Thesis Topic: Unveiling the big collision in the Andromeda galaxy and its future fate

Thesis Supervisors: Magda ArnaboldiFrancesca Fragkoudi and Francois Hammer (Obs. Paris)

Abstract

The Andromeda galaxy, also known as Messier 31, (M31 for short) , is our closest giant spiral neighbour . Thanks to its proximity, many observations of M31 were performed, including chemistry, kinematics and stellar population analyses, from its central region to its outskirts over a field of view covering nearly 100 square degrees. These observational studies have revealed a network of substructures which contains young stars, in clear contrast to the Milky Way, which only experienced collisions very early in its history, i.e. 10 billion years ago. Recently, simulations of galaxy collisions for the substructures of M31 showed that this spiral galaxy has experienced a major merger in its recent past, 2-3 billion years ago, in stark contrast to the Milky Way. With this proposed Ph.D project, the new investigations on the M31 evolution will benefit from the constraints based on a very recently survey of few thousands of Planetary Nebulae (PNe) in the M31. PNe are the late phases of intermediate mass stars, whose shining envelope make them beacons of motions and reveal the chemical composition of their parent stars. Such survey covers the entire disk, and the interface between the disk, and in halo, where the largest substructures - Giant Stream, W-shelf, G1 clump – are identified. This project provides a unique opportunity to compare the data with models, including the kinematics of the disc, the effect on the chemical evolution and radial velocities of the substructures, which have never been done before to this extent. The candidate will work on the following aspects of the project: - s/he will participate to the data analysis of the PNe, for, e.g., establishing the mapping of their radial velocity field, dispersion map, and abundance maps of the M31 disc/substructures; - s/he will compare these maps to those produced from the existing models (300 available models, each with 2 million particles) using a Bayesian approach; - and then produce more advanced models using the most modern hydrodynamical codes (GADGET2 & GIZMO) implemented by our team. The goal is to firmly establish the formation history of M31 for which the tantalizing number of observations make it an over-constrained problem, which by nature leads to robust results able to predict the past history of M31. As the next step, once the evolution paradigm is establish, we would then model the warp in the outer disk of M31. Once the warp model is constrained, we will use it to predict the tangential motion of M31 relatively to our Milky Way and compare it with the limits coming from the Gaia DR3 astrometric catalog. The next phase of this investigation will lead the candidate to constrain the M31/MW big crunch, either by setting the timeline for the event or dismissing it, on the basis of the new velocities and a better constrained geometry.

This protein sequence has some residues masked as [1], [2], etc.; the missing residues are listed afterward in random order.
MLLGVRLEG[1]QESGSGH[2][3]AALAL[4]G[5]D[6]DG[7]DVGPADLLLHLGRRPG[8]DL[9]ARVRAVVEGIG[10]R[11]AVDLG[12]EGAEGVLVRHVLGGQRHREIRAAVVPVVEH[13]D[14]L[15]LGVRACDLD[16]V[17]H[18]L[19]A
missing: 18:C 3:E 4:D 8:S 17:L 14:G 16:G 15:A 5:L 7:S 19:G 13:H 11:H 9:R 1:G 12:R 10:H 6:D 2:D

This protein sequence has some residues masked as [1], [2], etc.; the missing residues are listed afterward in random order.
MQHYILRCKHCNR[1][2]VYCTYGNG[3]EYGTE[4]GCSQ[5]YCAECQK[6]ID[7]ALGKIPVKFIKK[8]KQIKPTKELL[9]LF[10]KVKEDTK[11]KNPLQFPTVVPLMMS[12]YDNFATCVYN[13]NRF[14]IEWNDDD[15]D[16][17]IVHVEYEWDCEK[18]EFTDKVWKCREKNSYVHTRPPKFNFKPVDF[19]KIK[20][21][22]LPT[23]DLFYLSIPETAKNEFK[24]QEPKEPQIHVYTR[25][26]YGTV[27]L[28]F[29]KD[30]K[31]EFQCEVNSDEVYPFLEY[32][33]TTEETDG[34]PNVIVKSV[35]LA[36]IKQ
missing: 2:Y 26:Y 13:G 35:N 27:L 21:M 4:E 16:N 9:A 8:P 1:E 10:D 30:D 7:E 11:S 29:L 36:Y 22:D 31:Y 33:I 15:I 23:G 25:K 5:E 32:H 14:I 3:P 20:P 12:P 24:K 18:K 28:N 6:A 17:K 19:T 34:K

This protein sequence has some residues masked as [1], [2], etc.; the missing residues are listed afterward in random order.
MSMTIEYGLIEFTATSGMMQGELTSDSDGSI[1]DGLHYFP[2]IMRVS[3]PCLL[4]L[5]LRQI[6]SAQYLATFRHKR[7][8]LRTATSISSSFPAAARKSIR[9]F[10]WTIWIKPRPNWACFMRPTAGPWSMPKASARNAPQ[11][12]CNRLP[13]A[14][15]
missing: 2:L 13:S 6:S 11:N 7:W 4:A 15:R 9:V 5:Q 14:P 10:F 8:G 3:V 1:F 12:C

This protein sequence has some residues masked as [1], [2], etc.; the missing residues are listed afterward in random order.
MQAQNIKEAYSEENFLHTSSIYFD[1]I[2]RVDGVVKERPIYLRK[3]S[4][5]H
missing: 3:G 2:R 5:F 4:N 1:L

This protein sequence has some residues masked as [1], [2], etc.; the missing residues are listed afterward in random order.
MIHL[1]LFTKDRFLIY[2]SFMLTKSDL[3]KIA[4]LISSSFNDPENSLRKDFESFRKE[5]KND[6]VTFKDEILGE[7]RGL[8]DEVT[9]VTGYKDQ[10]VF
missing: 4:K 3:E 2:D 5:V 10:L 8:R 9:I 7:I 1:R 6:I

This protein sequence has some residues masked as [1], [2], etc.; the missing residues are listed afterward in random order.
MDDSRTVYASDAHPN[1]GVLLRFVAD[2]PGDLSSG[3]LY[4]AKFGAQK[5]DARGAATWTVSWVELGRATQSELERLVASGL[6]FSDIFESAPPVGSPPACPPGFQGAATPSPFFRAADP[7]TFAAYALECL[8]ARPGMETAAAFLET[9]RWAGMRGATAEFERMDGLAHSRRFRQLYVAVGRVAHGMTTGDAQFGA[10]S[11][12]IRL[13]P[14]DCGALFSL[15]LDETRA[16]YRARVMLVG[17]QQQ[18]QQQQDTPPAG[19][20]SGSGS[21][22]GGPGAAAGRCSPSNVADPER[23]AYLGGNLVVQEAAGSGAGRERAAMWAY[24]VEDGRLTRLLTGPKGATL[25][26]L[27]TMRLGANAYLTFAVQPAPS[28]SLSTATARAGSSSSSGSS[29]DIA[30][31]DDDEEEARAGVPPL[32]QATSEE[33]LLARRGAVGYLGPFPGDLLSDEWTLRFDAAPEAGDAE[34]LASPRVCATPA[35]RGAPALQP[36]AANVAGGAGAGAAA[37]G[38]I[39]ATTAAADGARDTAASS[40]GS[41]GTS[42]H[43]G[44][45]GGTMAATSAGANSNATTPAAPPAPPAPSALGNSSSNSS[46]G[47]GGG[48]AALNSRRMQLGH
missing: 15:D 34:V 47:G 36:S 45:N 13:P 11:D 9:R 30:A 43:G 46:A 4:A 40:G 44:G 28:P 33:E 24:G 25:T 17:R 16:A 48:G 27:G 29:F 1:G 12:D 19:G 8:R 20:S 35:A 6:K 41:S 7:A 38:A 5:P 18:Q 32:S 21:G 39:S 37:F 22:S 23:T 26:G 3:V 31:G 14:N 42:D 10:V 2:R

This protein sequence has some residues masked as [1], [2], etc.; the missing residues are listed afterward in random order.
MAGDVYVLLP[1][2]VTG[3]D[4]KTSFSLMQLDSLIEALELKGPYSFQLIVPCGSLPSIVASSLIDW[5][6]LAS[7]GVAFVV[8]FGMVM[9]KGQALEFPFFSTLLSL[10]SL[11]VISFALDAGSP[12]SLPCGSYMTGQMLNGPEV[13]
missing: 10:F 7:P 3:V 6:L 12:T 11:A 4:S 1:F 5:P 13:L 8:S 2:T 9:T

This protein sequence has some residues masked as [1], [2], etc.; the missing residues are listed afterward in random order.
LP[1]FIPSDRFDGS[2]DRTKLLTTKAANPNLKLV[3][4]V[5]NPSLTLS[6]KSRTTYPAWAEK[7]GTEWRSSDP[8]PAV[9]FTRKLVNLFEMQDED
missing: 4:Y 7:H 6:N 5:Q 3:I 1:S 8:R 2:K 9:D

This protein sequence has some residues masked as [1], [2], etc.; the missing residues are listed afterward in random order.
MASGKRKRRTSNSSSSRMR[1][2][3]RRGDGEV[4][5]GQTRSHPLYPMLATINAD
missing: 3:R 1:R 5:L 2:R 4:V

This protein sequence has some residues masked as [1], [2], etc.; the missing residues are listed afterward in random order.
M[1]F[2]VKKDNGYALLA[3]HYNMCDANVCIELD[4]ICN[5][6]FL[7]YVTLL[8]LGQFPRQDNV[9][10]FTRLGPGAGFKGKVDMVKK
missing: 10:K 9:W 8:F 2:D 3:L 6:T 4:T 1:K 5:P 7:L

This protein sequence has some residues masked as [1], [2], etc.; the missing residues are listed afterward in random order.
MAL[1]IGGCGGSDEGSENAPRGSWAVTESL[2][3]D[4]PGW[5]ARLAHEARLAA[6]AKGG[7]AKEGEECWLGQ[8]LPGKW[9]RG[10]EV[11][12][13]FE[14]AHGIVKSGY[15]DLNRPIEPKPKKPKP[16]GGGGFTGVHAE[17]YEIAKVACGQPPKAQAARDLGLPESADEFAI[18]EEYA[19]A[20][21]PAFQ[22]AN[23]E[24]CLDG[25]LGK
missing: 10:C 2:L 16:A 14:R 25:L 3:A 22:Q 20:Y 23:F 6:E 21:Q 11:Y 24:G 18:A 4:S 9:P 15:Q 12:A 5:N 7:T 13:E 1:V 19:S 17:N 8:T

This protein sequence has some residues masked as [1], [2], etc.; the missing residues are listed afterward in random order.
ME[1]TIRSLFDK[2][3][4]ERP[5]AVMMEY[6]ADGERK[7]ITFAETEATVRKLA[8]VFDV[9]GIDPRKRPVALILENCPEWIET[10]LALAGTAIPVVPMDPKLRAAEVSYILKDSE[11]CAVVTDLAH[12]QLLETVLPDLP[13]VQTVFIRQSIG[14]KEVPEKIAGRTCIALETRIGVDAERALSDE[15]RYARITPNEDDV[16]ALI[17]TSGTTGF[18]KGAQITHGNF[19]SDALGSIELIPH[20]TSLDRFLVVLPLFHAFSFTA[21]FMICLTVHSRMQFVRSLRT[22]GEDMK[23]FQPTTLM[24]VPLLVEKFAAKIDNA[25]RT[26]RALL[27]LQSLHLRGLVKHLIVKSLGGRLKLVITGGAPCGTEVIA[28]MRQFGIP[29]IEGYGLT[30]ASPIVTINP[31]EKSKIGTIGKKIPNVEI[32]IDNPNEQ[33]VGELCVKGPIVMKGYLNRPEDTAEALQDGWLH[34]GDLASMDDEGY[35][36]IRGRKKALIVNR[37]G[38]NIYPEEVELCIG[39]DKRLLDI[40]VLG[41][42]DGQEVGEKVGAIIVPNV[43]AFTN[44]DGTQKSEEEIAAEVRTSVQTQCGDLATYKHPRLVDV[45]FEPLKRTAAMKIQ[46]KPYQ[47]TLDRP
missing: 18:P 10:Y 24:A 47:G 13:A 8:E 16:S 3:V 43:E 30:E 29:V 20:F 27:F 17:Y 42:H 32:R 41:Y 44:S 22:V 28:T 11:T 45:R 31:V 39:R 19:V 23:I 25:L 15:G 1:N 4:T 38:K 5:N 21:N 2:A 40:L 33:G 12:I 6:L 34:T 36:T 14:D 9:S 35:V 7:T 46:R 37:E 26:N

Reference(s):

  • Bhattacharya, S., Arnaboldi, M.; Gerhard, O., et al. 2021, A&A, 647, 130
  • Bhattacharya, S., Arnaboldi, M., Caldwell, N., et al. 2019, A&A, 631, 56
  • Bhattacharya, S., Arnaboldi, M., Hartke, J., et al. 2019, A&A, 624, 132
  • Hammer, F., Yang, Y.~B., Wang, J.~L., et al. 2018, MNRAS, 475, 2754

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